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Review of  Hyperbole in English

Reviewer: Matthew H. Ciscel
Book Title: Hyperbole in English
Book Author: Claudia Claridge
Publisher: Cambridge University Press
Linguistic Field(s): Discourse Analysis
Historical Linguistics
Ling & Literature
Subject Language(s): English
Issue Number: 22.3089

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AUTHOR: Claudia Claridge
TITLE: Hyperbole in English
SUBTITLE: A Corpus-based Study of Exaggeration
PUBLISHER: Cambridge University Press
YEAR: 2010

Matthew H. Ciscel, Department of English, Central Connecticut State University


As this book asserts in its introduction, hyperbole (or exaggeration) is a
common feature of both everyday discourse and many formal genres of language
use. Yet, this feature has received relatively little attention compared, for
instance, to metaphor. This book takes a first step toward a comprehensive
exploration of this phenomenon by providing a broad and informed exploration of
hyperbole in English as evidenced in an impressively large set of corpora. Six
substantive chapters (which will be discussed below) are framed by brief
introductory and concluding chapters. Detailed lists of corpora used in each
chapter's analysis appear in five appendices, followed by references and a short
index of terms and topics.

Following the three-page introduction, the author turns to definitions and
characteristics of hyperbole in Chapter 2. Semantic and pragmatic components are
explored in considerable depth and with numerous illustrative examples as the
chapter narrows toward a definition of hyperbole that is presented more clearly
in a diagram (on page 38) than in prose. The definition emphasizes the contrast
between literal and hyperbolic semantics and the role of context and gradability
(which concerns the strength or weakness with which the hyperbolic deviates from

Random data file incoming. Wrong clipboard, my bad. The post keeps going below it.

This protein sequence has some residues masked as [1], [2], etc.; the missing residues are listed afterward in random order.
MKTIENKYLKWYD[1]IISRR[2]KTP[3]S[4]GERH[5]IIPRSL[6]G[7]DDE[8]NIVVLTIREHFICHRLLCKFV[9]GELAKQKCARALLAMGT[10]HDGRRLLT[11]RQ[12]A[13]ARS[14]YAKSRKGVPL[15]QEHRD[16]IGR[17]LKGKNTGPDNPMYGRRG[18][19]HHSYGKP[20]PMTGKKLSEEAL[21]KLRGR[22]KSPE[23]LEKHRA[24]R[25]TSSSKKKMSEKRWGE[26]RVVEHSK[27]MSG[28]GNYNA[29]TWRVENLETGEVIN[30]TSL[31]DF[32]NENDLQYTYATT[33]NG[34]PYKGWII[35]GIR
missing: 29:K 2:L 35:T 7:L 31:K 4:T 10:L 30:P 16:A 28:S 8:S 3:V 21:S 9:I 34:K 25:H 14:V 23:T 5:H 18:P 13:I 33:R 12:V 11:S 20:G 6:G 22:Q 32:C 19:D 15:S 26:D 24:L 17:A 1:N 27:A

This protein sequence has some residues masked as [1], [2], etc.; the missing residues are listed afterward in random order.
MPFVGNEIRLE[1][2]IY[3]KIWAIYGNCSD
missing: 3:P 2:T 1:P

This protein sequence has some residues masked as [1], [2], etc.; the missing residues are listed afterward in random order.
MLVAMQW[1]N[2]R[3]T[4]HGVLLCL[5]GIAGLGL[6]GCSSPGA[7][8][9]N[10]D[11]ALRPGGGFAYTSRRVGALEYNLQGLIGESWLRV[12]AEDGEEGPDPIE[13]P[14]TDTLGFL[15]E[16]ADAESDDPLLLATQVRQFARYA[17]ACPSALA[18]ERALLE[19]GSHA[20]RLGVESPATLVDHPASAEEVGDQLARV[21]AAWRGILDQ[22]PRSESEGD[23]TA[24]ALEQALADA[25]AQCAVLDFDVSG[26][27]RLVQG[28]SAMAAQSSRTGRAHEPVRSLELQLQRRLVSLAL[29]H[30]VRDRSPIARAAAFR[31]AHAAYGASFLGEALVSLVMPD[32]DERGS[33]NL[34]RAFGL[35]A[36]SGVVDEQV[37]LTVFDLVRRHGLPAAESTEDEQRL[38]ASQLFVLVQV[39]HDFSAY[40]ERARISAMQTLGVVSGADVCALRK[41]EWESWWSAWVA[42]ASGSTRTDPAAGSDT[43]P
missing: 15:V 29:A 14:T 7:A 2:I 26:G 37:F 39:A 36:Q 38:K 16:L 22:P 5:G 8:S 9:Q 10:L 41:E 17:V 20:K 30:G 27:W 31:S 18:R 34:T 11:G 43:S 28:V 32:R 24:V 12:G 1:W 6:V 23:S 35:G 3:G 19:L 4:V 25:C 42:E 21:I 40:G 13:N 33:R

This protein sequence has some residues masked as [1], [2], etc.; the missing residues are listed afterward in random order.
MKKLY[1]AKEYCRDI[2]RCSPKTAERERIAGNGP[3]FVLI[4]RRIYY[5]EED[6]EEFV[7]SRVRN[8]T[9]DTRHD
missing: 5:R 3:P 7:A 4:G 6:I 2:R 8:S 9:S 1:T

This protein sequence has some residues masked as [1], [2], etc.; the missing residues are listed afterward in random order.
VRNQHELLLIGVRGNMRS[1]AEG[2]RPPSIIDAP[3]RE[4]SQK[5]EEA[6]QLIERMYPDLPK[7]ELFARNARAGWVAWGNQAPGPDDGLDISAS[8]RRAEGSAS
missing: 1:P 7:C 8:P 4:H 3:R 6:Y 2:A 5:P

the literal) in interpretation. The discussion in Chapter 3 continues to specify
the topic of the book by providing a taxonomy of hyperbole in its realizations.
First, a distinction is drawn between basic hyperbole, in which the semantic
domain is preserved (e.g. ''freezing'' in place of merely ''chilly''), and composite
hyperbole, which switches domains by combining with metaphor or other figures of
speech (e.g. ''monster'' for ''large''). The remainder of this chapter explores
various forms of hyperbole, including single-word (the most common; seen in the
previous two examples), phrasal (e.g. ''completely empty'' for a cinema with only
a few patrons), clausal (e.g. ''nobody ever learns anything''), numerical (e.g. ''a
hundred and ten percent''), superlative (e.g. ''the grossest thing ever''),
comparative (e.g. ''shake like a leaf''), and repetitive forms (e.g. ''loads and
loads and loads of it''). Chapters 2 and 3 are complemented by examples of
hyperbole from the corpora that precisely illustrate the distinctions at hand.

Having established the types of exaggeration in English, the author moves on in
Chapters 4 and 5 to its use as seen from the speaker's and recipient's
perspectives, respectively. Data from the corpora are drawn on again in Chapter
4 to illustrate first the role of speaker subjectivity in exaggeration and then
the speaker's modulation of it through (de)emphasis, among other options. The
chapter concludes with a discussion of explicitly reflexive comment in the use
of hyperbole to draw attention to the intended message. An example of this is
the insertion of the clause, ''It is no exaggeration to claim that'' just before a
hyperbolic statement. Chapter 5 turns to the reception of hyperbolic utterances,
particularly the role of Gricean principles, including relevance, in
interpretability and the role of politeness and face theory. One example
explores how hyperbole is used to dismiss the need for apology when a person
responds to an apology with a sarcastic, ''I shall never speak to you again.''
In another section, the discussion overlaps a bit with the treatment in Chapter
7 of typical contexts of hyperbole when it delves into the use of hyperbole in
competitive insults and boasts (e.g. ''your mother's so ugly that'' types of

In Chapter 6, the discussion focuses on processes of historical change in the
use of exaggeration in English. Several corpora that collect texts from past
varieties of English are drawn upon to explore the emergence and then
conventionalization of hyperbolic uses of particular phrases. This detour into
diachronic linguistics centers around six case studies of terms like ''starve,''
tracing the shift in its meaning through hyperbole from ''death'' to mere
''hunger.'' This historical perspective complements the primarily synchronic
treatment of hyperbole in the book, contributing substantive insights into the
nature of both exaggeration and language in general.